Rounding out Parker's "Trio of Lyrical Treats"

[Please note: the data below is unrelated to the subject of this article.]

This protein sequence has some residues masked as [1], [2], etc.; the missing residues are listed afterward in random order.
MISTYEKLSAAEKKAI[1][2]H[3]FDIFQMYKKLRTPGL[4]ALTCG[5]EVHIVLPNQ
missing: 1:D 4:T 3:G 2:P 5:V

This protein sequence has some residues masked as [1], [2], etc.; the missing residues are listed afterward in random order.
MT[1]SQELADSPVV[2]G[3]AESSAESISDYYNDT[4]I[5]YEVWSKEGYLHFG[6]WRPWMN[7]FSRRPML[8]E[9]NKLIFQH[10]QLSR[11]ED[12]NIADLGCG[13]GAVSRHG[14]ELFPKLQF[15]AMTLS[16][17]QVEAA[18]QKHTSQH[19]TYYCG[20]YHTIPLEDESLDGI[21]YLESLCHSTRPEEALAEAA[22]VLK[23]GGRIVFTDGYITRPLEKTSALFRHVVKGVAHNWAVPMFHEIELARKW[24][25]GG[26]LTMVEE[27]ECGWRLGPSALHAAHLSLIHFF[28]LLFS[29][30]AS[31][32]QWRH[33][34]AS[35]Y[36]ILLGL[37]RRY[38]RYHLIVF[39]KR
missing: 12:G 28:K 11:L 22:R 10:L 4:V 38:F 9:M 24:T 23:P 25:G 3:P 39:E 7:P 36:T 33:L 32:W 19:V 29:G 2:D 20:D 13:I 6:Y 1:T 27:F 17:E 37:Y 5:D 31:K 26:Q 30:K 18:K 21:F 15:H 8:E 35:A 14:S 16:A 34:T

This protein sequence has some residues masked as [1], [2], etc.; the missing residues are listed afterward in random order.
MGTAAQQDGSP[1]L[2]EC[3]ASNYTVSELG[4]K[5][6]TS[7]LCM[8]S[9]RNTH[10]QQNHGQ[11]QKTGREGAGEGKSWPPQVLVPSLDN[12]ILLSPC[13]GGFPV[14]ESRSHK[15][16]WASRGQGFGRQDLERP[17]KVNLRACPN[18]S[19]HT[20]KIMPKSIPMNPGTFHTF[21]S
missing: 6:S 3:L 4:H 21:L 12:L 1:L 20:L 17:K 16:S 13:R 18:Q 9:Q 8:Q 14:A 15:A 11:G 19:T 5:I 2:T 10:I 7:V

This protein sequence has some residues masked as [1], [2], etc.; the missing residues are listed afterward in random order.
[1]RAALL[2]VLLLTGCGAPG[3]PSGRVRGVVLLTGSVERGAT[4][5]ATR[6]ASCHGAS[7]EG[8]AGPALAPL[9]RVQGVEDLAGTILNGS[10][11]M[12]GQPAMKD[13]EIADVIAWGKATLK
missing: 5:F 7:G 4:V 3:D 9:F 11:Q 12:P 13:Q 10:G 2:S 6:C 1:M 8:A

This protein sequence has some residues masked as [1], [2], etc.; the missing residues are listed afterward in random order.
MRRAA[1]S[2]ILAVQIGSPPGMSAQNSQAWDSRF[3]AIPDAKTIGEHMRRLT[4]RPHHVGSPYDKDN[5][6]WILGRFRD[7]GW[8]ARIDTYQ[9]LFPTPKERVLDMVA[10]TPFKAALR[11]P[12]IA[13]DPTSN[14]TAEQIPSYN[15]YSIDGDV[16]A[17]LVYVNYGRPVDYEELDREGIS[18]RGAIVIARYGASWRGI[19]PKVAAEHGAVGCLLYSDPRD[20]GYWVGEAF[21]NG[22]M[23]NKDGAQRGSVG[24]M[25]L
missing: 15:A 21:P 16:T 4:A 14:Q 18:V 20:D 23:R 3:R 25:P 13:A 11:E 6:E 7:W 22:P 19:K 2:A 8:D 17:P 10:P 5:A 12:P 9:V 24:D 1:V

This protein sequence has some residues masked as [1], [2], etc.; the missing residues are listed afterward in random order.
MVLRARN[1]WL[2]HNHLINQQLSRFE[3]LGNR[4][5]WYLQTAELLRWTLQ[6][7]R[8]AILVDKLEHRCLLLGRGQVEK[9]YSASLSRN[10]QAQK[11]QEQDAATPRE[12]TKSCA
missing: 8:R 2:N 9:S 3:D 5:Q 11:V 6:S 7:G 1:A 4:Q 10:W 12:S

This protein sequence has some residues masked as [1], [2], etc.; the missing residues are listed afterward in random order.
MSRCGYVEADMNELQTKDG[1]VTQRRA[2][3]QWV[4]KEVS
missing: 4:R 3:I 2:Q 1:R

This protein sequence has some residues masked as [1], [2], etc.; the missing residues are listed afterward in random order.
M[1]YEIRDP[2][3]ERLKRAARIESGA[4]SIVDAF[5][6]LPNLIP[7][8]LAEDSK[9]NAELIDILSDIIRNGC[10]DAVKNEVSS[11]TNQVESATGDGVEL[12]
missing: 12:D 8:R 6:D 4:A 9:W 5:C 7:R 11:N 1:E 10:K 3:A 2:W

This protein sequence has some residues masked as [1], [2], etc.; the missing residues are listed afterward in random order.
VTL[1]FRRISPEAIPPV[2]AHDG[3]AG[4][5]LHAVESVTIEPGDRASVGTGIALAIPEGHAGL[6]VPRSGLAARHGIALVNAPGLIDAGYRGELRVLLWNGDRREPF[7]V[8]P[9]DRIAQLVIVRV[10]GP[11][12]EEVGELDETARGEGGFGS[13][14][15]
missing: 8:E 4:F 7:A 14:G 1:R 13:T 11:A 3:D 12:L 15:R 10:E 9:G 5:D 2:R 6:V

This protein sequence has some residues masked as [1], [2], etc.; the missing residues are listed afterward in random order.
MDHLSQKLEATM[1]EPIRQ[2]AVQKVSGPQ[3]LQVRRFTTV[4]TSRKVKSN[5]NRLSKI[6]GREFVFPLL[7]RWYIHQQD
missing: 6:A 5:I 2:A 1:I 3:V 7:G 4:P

from "Percy Bysshe Shelley, Posthumous Poems", ed. Mary Shelley (1824) Note: daedal: 1. Ingenious and complex in design or function; intricate. 2. Finely or skillfully made or employed; artistic. (after Daedalus, who "gave his name eponymously to any Greek artificer and to many Greek contraptions that represented dextrous skill." (Wikipedia)) This is one of the "many short fragments from Shelley's MSS. published by Mary Shelley, his wife, in her editions of 1824 and 1839", says Representative Poetry Online, going on to note that she entitles this poem "A Tale Untold". To my mind, these short fragments are some of the best, or at least the most enjoyable stuff that Shelley produced, little gems that reveal his genius for imagery without being dragged down to earth by his rather uncertain ear for euphony. Too, I enjoy the "fragment" as a poetic form in its own right - a little snatch of verse that is patently not a complete poem, but which nevertheless stands very well on its own - often so well that an attempt to "complete" it or work it into a larger poem would only dilute its impact. (See Tennyson's "The Eagle" [Poem #15] for the best example I can think of). All in all, I am distinctly grateful to Mary Shelley for preserving these gems of Shelley's - Shelley is so widely acclaimed a poet that I always feel that I am missing out on something in my dislike for the majority of his work. martin  to see what I mean, try reading "The Cloud" [http://eir.library.utoronto.ca/rpo/display/poem1884.html] - there were several wonderful bits in there, but the poem as a whole I had to force myself to finish